The Placement Exchange, better known as TPE, is just six days away! Those three letters “T”, “P”, and “E”, carry a variety of emotions for candidates, previous candidates, and even for the employers involved! While we can be met with feeling nervous, excited, or an odd, ever-changing mixture of the two, it’s important to remember that we have the potential to shape this experience for ourselves.
I was curious about how those who have participated in TPE Onsite made meaning out of their experience- beyond the results they may have received. I can find the logistical answers about the TPE Onsite event and can practice additional interview questions, however, I really wanted to learn how those who have been at TPE Onsite before me navigated their processing of TPE, and what advice they could offer from their processing. Fortunately, I was able to connect with a few professionals who were previous candidates at TPE. I asked them to reflect on their TPE experience, and consider what their own definition of “TPE” was.
Maren Reisch, a Project Coordinator at the MIT Sloan School of Management offered:
Proactively manage your
“Think about what you want to accomplish before you get to TPE Onsite. How do you want to connect with interviewers? Choose to engage with institutions and roles you think you'll connect with, but keep an open mind because other places will reach out to you. Proactively manage your expectations. It's so easy to get your hopes up about a particular role or institution, and that makes it much harder if things don't work out. Thinking strategically and proactively can put you in a much better mental space to engage meaningfully with interviewers. Keep your mind and heart open!”
I appreciated how Maren spoke to the reality that is this: we may fall in love with a position and it simply may not work out. It can be difficult to predict how we may respond to position notifications. Yet, if we engage authentically and think about TPE beyond landing a job, it can help many of us from diving too deep into disappointment.
Grace Bagunu, the Student Affairs SOLES Collaborative Coordinator at the University of San Diego, also contributed a definition around the significance of being process-oriented:
“I always say it's a full-time job to get a full-time job, and you have to trust the process; seriously, if you put in the time and the effort you will find that job that is meant for you.”
After reading Grace’s words, I was reminded that the process is what it is for a reason. Being intentional about how we conduct the job search, whether through TPE or outside of it, will only allow for better-fitting opportunities to come our way.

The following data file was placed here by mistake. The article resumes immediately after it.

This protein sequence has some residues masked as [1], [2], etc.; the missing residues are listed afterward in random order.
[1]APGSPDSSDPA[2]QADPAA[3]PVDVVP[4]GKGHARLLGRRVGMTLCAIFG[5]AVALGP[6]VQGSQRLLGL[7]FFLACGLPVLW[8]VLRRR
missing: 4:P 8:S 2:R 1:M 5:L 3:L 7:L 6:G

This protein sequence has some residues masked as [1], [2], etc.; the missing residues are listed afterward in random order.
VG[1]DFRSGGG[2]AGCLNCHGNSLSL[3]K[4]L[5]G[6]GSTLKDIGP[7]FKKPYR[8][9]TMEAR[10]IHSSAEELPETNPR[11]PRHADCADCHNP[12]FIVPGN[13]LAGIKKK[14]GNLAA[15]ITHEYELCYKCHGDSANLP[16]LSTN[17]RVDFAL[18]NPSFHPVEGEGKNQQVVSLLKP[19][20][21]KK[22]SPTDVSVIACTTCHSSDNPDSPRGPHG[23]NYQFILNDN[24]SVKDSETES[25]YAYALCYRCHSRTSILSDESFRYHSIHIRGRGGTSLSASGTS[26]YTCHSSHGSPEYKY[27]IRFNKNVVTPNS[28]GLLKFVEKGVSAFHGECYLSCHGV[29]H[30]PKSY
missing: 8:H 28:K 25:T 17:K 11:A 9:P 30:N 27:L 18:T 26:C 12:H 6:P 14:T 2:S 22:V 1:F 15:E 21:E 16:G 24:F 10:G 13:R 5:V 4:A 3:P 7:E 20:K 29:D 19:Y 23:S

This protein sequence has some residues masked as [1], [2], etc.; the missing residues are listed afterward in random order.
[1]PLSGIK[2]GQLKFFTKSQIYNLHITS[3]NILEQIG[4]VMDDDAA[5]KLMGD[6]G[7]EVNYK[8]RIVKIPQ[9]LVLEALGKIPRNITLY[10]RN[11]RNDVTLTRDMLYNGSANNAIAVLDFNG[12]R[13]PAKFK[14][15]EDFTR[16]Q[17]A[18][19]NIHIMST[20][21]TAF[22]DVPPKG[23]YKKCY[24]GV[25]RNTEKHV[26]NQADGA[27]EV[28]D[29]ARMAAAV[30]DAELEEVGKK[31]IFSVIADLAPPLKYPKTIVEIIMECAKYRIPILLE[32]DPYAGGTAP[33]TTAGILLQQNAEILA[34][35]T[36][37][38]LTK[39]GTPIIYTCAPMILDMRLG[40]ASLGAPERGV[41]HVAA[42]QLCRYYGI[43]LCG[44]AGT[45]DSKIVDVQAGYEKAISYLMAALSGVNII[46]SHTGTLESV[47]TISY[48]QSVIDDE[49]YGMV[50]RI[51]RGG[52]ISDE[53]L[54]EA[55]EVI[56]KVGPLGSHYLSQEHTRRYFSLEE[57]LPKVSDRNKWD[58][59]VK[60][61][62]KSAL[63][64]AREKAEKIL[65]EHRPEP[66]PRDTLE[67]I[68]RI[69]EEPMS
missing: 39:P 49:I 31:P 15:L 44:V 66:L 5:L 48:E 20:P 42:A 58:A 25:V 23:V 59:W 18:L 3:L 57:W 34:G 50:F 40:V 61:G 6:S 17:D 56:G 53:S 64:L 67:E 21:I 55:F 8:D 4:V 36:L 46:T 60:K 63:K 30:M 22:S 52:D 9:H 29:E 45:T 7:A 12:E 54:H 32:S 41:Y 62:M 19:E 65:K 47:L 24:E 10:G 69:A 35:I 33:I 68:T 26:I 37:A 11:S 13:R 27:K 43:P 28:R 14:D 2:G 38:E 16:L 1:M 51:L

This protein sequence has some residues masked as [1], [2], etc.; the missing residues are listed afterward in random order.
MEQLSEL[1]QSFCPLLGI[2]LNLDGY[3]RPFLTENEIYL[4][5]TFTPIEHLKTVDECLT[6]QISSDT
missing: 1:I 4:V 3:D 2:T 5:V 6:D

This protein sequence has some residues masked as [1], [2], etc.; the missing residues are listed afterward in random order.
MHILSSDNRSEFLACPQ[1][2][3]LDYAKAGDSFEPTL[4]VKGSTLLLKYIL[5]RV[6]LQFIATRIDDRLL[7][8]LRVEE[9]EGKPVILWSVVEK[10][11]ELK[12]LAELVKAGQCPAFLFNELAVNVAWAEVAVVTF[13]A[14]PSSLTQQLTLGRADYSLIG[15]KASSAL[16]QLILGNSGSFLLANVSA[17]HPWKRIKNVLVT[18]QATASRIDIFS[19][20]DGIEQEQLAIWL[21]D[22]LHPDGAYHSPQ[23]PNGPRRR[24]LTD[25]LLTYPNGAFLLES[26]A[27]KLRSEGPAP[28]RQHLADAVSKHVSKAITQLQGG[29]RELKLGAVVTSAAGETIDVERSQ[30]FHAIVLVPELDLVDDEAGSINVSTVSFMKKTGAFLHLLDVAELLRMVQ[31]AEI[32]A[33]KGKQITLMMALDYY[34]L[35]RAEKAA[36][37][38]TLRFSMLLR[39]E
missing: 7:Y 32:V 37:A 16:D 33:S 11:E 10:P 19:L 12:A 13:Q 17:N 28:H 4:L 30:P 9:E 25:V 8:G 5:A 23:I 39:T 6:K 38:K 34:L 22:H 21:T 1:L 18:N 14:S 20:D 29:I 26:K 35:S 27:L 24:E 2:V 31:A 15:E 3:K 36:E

Mario Garibay, the Coordinator of Student Activities for Warren College at the University of California, San Diego, spoke to his experience of gauging the high-energy environment.
“For someone who borders extrovert and introvert, the TPE experience had a slow start for me. I had to find my rhythm. Once I did though, I loved it. I really got into my groove (albeit a bit later in the game). I equated it to the Go-See episode of America’s Next Top Model. Adrenaline pumping as you go interview to interview.”
TPE Onsite can be quite the marathon, but definitely not like the ones some of us may be used to on Netflix or Hulu! I enjoyed Mario’s take on the definition. The charm I personally found in his words was to be patient with yourself. It can be helpful to take time to adjust to the experience and do our best to not compare experiences.
The last professional I was able to connect with was Marina Mantos, the Assistant Director for Greek Life at the University of California, Irvine. Marina gave advice based on three main themes:
Time: Timing is important at TPE because you’ll want to make sure you don’t overcommit yourself. Be sure to carve out time for meals, snacks, and homework if you have it! TPE may feel like a separate world, and in a sense it is, but you’ll have to go back to your normal day to day eventually.
Place: You will spend so much time in the same area that you may see the TPE space in your dreams. Utilize your time in between interviews to not only prepare, but to explore the space a bit. It will help keep you active, and you may be able to find a nice place to nap when you have a longer break!
Experiential: Take time to enjoy the experience, connect with your future colleagues, maybe even set up a meeting to have coffee with someone you met using #SAGrad on Twitter. Unless you do TPE again, when will you be able to say you had 15+ interviews in the span of a few days? When will you be able to meet fellow new and mid-level professionals from a multitude of campuses across the nation in one place? TPE, while it can be stressful, tiring, and hectic, is by far one of my favorite experiences I’ve had in the profession, and I cannot emphasize enough how important it is to just embrace the experience for what it is worth.
I loved these four professionals’ interpretations of “TPE” based on their personal experiences! I wonder what three words will resonate with me most after my TPE experience, even after one, five, or ten years later!
As of right now, my definition is this: TPE is The Personal Experience. In six days, I will be in a space of hundreds of people. Each individual, including myself, will have unique and unforgettable experiences that are all worth embracing. I am looking forward to how my experiences take shape and hope to meet those inside the Interview Hall who would be open to sharing their story, too, as we craft them and make meaning of our experience day to day, interview to interview, at TPE!